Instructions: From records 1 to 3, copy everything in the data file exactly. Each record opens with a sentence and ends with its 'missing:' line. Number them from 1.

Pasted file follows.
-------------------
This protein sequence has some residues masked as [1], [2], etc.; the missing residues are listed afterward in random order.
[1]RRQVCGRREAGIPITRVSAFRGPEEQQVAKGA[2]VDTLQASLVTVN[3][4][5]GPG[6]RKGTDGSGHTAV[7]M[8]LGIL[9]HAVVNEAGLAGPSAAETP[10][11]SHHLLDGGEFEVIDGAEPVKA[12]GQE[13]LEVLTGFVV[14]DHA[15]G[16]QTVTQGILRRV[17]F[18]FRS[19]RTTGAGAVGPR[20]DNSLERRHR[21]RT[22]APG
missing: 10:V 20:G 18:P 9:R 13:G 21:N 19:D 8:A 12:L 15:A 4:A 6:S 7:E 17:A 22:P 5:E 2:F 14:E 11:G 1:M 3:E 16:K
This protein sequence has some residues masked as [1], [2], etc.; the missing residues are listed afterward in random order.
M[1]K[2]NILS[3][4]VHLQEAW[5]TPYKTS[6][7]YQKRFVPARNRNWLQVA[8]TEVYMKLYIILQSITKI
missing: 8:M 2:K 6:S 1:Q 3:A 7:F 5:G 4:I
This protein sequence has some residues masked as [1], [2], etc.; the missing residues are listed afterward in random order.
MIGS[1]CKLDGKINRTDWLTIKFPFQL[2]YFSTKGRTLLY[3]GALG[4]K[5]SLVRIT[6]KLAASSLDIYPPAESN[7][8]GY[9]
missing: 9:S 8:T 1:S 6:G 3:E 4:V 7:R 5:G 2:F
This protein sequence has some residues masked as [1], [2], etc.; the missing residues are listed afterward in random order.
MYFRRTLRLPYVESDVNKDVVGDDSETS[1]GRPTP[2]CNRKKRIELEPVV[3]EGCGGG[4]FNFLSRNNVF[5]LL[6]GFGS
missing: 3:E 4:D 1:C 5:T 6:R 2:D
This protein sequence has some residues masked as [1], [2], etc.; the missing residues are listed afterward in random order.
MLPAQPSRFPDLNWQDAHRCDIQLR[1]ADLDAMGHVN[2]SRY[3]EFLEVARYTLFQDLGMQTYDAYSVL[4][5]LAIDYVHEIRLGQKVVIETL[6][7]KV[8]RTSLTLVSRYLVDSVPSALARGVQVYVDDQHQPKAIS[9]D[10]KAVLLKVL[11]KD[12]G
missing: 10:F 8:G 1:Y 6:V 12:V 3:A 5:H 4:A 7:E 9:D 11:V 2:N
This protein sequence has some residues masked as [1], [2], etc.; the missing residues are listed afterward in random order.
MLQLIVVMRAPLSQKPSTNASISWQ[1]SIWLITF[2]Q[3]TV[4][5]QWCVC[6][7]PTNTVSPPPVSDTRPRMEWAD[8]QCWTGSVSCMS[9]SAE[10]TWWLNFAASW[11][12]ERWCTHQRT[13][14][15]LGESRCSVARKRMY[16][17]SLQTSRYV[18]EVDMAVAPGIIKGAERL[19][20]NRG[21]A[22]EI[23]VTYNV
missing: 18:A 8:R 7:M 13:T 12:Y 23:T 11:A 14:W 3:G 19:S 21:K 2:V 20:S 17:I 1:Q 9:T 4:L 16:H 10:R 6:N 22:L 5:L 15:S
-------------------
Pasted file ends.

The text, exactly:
This protein sequence has some residues masked as [1], [2], etc.; the missing residues are listed afterward in random order.
[1]RRQVCGRREAGIPITRVSAFRGPEEQQVAKGA[2]VDTLQASLVTVN[3][4][5]GPG[6]RKGTDGSGHTAV[7]M[8]LGIL[9]HAVVNEAGLAGPSAAETP[10][11]SHHLLDGGEFEVIDGAEPVKA[12]GQE[13]LEVLTGFVV[14]DHA[15]G[16]QTVTQGILRRV[17]F[18]FRS[19]RTTGAGAVGPR[20]DNSLERRHR[21]RT[22]APG
missing: 10:V 20:G 18:P 9:R 13:G 21:N 19:D 8:A 12:L 15:A 4:A 6:S 7:E 17:A 22:P 5:E 2:F 14:E 11:G 1:M 3:E 16:K
This protein sequence has some residues masked as [1], [2], etc.; the missing residues are listed afterward in random order.
M[1]K[2]NILS[3][4]VHLQEAW[5]TPYKTS[6][7]YQKRFVPARNRNWLQVA[8]TEVYMKLYIILQSITKI
missing: 8:M 2:K 6:S 1:Q 3:A 7:F 5:G 4:I
This protein sequence has some residues masked as [1], [2], etc.; the missing residues are listed afterward in random order.
MIGS[1]CKLDGKINRTDWLTIKFPFQL[2]YFSTKGRTLLY[3]GALG[4]K[5]SLVRIT[6]KLAASSLDIYPPAESN[7][8]GY[9]
missing: 9:S 8:T 1:S 6:G 3:E 4:V 7:R 5:G 2:F